by Certified Coach Alissa Gauger, MBA
Have you every played tug of war? Do you remember gripping the rough edges of the rope scraping your hands while you pulled with all your might? Now imagine that the person on the other end of the rope lets go. What happens?
You may encounter situations in your practice and in your life where people want you to “pick up the rope” or you want other people to “pick up the rope." In real life, playing tug of war is a metaphor often used to describe a frustrating standoff with another person. “We played tug of war over where to go out to dinner.” It usually occurs because you are attached to controlling an outcome.
Examples of being asked to “pick up the rope” include:
Someone (a spouse, client, friend, etc) becomes passive aggressive or even aggressive and starts to pick a fight with you trying to get you to react
Another person wishes to engage you in a senseless struggle over opinions, ideas, solutions, etc that goes nowhere
A person wants you to enable their behavior so that they don’t have to take charge of his/her own life
You allow yourself to become triggered by someone else’s behavior to engage in a fight
Examples of you asking someone else to “pick up the rope” include:
Trying to get into someone else’s business and make him/her do something by trying to control or manipulate him/her
Becoming overly emotional and trying to get a reaction out of someone else
Picking a fight or trying to get attention by upsetting someone
Trying to engage someone by any means necessary—even when it works against your goal
Every human has been on both ends of the “rope.” This may be occurring often in your life and in your practice if you find yourself feeling a sense of constant struggle, feeling attached to every outcome and attempting to control everything.
Where this behavior can undermine a practice is when you develop strong attachments to your clients choices, actions, reactions and decisions. If you go right to the “rope” to attempt to gain a sense of control over your practice you may find that the pattern can become more of a struggle, grow more entrenched and stall out your production.“Letting go of the rope has saved if not grown more cases for me. When people say they want to cancel, I drop the rope. I let them have their own ownership over their own plan instead of me saying this is my plan that I want you to do. It allows me to play the role of a consultant versus a salesman,” said Wealth Management Advisor Karl Dettmann, based out of the Kosnick Financial Group in Middleton, Wisconsin.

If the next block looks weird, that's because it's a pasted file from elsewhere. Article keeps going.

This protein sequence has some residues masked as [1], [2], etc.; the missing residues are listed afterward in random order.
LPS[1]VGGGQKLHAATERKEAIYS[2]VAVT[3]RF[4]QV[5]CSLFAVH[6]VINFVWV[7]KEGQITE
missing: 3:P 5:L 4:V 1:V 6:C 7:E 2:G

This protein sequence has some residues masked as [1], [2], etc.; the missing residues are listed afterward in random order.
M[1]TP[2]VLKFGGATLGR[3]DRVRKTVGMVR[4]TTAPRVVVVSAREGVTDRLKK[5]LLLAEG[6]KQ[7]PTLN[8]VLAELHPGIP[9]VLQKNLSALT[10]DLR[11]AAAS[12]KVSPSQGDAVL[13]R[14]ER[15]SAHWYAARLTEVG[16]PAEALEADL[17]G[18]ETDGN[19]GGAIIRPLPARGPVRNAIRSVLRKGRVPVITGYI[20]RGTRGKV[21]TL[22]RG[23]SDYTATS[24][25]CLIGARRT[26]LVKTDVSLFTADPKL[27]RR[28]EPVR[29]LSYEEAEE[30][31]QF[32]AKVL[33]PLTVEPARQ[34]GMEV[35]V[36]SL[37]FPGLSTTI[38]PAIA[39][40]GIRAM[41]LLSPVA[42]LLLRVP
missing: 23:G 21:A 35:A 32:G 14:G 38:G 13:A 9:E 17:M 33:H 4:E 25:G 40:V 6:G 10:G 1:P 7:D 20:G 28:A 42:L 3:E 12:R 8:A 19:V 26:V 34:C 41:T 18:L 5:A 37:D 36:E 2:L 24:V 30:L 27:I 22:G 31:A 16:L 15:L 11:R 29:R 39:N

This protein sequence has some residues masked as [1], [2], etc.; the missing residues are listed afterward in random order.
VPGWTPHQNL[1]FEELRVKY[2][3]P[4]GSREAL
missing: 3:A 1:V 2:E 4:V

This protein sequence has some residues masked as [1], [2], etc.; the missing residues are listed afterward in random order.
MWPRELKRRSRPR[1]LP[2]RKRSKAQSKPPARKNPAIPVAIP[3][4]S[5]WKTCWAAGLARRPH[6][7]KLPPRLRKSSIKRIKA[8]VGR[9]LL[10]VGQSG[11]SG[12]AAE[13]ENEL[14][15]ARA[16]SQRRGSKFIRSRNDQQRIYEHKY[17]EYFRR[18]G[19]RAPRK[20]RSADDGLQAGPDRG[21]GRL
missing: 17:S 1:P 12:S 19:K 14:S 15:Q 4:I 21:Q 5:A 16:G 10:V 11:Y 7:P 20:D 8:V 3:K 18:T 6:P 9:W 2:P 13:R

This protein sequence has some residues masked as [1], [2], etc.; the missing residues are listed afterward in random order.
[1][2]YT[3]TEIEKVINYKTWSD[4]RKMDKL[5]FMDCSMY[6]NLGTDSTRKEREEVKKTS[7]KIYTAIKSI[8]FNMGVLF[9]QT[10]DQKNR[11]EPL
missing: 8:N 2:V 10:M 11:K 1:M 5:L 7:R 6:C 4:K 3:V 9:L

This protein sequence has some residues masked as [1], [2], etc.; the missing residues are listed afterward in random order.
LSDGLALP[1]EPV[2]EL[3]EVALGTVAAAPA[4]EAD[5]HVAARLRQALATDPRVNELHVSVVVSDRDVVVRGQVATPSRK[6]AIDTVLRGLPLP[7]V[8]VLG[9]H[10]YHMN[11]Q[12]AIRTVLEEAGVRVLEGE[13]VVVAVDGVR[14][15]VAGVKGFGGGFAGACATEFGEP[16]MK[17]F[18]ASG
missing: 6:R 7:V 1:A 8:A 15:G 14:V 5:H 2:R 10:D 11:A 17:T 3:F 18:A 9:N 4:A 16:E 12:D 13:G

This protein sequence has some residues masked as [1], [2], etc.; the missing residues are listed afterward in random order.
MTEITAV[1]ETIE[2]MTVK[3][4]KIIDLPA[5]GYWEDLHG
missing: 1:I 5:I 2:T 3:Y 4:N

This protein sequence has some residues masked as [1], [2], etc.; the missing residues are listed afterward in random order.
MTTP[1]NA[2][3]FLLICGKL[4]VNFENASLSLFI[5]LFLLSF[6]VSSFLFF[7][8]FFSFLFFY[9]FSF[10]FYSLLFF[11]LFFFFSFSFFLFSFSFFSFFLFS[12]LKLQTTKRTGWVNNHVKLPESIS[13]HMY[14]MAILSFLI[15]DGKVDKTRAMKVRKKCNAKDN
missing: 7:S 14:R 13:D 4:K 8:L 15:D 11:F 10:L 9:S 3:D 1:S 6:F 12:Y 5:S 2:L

Many of my clients are waging a tug of war that they don’t even know they are in! It is often motivated out of a sense of fear and wanting to make it in the business. The challenge is that your attachment to the outcome can result in frustration, burnout, lack of relationship-building, short-term transactional thinking and an overall sense of powerlessness.
The remedy is to:
1) Check to see if you are holding on to the rope.
2) If you are holding the rope, announce to yourself that you are letting go and gently place it to the ground and are no longer up for tug of war.
3) Observe when you feel like someone is asking you to pick up the rope or you are asking someone else to pick up the rope. Consciously decide not to do so.
4) Relax into a state of “delicate detachment.” Let go of your imaginary grip on the outcome of everything.
5) Seek out evidence of abundance. For example, can you help everyone in this country...your state...your community all within your lifetime with financial planning? Probably not! There are so many people out there who want help. Let go and move on!
6) Seek out a conscious state of balance between being engaged yet detached. From this place you do not need any one case or need any one client. This will clear “commission breath” right up!
So, drop the rope! Enjoy your newfound energy and confidence.